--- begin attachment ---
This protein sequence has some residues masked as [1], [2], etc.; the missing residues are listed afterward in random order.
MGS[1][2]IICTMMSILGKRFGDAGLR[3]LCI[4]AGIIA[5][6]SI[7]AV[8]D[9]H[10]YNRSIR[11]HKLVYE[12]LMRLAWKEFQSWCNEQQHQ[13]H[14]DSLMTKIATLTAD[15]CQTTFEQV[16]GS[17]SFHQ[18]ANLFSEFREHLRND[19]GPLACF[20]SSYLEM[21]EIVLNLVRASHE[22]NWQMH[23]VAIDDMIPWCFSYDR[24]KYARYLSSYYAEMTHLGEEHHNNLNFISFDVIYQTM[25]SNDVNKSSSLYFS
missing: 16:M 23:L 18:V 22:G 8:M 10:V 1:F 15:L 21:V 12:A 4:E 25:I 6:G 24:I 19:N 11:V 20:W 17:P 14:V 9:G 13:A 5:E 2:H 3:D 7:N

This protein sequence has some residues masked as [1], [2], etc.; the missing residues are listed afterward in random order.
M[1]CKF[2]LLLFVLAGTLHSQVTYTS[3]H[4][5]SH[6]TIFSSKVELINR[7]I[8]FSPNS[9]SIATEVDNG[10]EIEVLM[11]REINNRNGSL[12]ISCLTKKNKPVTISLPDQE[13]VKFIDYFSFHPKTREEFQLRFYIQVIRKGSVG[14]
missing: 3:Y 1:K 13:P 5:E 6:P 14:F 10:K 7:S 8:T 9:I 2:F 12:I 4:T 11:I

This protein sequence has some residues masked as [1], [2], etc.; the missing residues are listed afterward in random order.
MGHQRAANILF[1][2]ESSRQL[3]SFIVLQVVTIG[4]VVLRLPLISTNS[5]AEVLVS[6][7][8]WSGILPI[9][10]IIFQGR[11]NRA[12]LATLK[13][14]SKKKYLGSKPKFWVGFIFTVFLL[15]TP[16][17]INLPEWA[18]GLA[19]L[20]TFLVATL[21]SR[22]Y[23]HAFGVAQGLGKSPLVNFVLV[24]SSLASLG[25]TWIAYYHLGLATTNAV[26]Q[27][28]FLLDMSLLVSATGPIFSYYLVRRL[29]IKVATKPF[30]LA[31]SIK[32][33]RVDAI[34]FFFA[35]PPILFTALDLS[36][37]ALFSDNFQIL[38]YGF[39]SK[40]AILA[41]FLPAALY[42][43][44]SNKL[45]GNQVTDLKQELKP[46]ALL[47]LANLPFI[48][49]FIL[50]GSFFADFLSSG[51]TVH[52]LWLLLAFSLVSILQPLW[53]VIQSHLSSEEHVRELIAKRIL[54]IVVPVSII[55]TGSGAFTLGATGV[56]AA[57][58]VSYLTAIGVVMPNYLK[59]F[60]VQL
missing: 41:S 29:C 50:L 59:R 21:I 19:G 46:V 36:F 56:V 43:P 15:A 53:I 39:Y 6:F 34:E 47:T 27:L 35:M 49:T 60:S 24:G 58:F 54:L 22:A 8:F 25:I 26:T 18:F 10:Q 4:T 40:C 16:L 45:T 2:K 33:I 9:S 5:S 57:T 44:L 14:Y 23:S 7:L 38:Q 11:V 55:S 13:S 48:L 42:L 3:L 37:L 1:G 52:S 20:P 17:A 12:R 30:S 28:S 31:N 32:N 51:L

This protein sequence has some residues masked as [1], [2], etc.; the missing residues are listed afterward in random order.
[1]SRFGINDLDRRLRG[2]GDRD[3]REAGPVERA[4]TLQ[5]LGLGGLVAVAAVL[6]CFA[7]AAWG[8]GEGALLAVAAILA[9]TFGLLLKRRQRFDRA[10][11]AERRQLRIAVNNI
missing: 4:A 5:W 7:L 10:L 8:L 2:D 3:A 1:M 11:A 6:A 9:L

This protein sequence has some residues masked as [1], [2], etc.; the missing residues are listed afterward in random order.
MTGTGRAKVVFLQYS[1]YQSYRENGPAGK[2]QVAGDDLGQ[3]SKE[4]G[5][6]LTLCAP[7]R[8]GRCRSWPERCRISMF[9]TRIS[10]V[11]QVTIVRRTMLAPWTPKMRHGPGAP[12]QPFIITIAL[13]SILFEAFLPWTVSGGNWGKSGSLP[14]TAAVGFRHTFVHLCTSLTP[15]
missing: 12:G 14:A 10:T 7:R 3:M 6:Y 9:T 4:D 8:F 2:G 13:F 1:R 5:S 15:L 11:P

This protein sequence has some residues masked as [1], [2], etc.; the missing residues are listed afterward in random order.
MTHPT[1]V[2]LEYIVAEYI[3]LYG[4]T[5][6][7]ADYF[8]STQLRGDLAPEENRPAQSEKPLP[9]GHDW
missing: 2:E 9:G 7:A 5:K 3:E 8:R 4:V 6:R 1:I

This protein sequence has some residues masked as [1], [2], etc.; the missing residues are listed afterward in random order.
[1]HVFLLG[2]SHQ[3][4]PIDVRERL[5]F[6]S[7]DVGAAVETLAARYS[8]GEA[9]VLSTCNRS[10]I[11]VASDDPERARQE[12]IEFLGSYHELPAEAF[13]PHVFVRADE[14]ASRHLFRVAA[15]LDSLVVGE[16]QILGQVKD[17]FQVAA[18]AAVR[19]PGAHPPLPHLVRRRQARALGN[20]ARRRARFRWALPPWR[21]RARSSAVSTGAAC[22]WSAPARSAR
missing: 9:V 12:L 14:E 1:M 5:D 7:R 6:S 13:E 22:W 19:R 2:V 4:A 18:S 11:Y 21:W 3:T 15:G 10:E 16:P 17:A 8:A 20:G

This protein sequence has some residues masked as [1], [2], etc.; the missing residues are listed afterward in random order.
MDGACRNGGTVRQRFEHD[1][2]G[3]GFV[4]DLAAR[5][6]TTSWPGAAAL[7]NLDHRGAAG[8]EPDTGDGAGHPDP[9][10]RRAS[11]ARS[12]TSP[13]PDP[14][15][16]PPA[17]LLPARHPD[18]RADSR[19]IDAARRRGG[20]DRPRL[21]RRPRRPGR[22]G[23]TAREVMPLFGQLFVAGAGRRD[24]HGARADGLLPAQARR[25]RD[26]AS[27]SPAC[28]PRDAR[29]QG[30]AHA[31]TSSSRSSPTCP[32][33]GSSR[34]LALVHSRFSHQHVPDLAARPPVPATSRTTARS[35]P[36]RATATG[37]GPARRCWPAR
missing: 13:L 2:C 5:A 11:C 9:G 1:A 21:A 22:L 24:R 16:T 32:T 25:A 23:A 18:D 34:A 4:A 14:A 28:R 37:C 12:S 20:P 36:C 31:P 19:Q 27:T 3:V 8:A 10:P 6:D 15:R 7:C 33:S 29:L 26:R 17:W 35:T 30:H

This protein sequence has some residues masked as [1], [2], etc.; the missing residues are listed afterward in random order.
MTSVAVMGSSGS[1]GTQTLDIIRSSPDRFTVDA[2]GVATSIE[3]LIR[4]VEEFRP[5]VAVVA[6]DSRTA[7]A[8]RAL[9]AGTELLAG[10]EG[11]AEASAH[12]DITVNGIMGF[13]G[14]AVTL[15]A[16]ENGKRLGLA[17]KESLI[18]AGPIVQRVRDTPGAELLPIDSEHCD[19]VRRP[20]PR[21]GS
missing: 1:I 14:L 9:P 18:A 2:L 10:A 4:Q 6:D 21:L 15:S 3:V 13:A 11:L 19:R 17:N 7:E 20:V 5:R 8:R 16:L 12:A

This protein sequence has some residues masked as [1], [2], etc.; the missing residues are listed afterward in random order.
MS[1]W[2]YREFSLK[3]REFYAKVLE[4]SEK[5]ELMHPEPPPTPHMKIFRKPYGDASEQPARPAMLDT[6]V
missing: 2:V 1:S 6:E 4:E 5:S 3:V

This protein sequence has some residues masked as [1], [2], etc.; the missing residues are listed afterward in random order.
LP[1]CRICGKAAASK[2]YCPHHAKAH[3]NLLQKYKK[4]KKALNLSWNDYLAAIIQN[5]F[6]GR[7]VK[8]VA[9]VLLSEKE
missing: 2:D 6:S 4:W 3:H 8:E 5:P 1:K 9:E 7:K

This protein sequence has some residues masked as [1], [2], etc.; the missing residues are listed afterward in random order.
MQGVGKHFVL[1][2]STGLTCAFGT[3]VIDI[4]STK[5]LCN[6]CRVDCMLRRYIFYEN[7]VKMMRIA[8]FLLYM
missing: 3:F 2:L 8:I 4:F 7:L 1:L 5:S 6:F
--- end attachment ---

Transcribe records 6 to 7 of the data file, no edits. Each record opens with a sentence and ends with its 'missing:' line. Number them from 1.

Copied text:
This protein sequence has some residues masked as [1], [2], etc.; the missing residues are listed afterward in random order.
MTHPT[1]V[2]LEYIVAEYI[3]LYG[4]T[5][6][7]ADYF[8]STQLRGDLAPEENRPAQSEKPLP[9]GHDW
missing: 2:E 9:G 7:A 5:K 3:E 8:R 4:V 6:R 1:I

This protein sequence has some residues masked as [1], [2], etc.; the missing residues are listed afterward in random order.
[1]HVFLLG[2]SHQ[3][4]PIDVRERL[5]F[6]S[7]DVGAAVETLAARYS[8]GEA[9]VLSTCNRS[10]I[11]VASDDPERARQE[12]IEFLGSYHELPAEAF[13]PHVFVRADE[14]ASRHLFRVAA[15]LDSLVVGE[16]QILGQVKD[17]FQVAA[18]AAVR[19]PGAHPPLPHLVRRRQARALGN[20]ARRRARFRWALPPWR[21]RARSSAVSTGAAC[22]WSAPARSAR
missing: 9:V 12:L 14:E 1:M 5:D 7:R 6:S 13:E 22:W 19:R 2:V 4:A 18:S 11:Y 21:W 3:T 15:G 10:E 16:P 17:A 8:A 20:G